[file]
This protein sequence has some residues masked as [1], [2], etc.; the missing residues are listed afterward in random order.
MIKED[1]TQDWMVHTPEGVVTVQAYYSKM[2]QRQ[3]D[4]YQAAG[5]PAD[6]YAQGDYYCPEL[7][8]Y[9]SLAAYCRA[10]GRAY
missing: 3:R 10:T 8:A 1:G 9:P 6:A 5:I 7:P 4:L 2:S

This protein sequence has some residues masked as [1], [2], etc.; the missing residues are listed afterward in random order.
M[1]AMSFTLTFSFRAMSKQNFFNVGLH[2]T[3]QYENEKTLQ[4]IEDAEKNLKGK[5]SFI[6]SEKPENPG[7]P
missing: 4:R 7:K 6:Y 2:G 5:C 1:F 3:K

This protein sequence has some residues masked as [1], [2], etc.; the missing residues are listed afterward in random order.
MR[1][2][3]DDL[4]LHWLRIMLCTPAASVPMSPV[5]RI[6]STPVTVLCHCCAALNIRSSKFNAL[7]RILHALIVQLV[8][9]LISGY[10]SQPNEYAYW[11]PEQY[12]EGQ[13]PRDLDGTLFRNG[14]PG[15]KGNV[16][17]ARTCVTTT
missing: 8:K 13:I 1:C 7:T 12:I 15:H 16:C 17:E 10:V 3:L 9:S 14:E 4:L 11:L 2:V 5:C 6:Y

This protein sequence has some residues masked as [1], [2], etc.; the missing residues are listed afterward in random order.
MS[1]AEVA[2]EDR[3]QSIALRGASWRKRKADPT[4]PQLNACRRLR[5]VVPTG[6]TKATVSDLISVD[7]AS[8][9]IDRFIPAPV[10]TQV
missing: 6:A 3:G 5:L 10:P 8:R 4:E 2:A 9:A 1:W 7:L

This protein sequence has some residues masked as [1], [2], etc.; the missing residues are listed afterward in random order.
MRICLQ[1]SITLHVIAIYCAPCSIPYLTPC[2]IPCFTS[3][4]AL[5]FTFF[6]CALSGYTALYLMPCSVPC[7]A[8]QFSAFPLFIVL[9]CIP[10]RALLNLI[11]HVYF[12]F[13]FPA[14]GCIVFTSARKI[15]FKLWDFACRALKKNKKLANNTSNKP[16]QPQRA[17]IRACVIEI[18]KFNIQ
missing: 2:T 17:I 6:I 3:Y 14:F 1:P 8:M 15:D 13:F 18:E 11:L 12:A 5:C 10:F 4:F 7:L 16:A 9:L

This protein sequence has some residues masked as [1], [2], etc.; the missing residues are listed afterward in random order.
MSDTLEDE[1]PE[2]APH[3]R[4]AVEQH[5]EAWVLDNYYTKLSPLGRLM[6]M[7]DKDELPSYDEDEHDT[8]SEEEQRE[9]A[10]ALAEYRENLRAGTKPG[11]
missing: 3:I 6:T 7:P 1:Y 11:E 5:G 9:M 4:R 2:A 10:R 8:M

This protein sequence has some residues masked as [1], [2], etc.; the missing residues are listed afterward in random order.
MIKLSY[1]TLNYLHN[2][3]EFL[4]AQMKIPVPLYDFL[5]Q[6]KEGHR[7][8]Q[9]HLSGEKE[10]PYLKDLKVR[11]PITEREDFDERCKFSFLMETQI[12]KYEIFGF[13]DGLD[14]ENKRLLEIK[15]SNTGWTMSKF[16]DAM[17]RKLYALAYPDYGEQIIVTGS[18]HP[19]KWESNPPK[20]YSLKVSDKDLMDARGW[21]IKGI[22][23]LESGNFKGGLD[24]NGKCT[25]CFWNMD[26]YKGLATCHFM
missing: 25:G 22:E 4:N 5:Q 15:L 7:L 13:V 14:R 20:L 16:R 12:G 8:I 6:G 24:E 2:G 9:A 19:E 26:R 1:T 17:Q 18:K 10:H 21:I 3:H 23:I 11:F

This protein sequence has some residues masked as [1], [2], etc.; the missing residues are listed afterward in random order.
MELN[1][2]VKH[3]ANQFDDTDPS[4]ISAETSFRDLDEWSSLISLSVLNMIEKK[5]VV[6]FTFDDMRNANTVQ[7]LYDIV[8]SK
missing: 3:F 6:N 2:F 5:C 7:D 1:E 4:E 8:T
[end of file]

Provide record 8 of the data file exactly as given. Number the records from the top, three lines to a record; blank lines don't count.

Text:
This protein sequence has some residues masked as [1], [2], etc.; the missing residues are listed afterward in random order.
MELN[1][2]VKH[3]ANQFDDTDPS[4]ISAETSFRDLDEWSSLISLSVLNMIEKK[5]VV[6]FTFDDMRNANTVQ[7]LYDIV[8]SK
missing: 3:F 6:N 2:F 5:C 7:D 1:E 4:E 8:T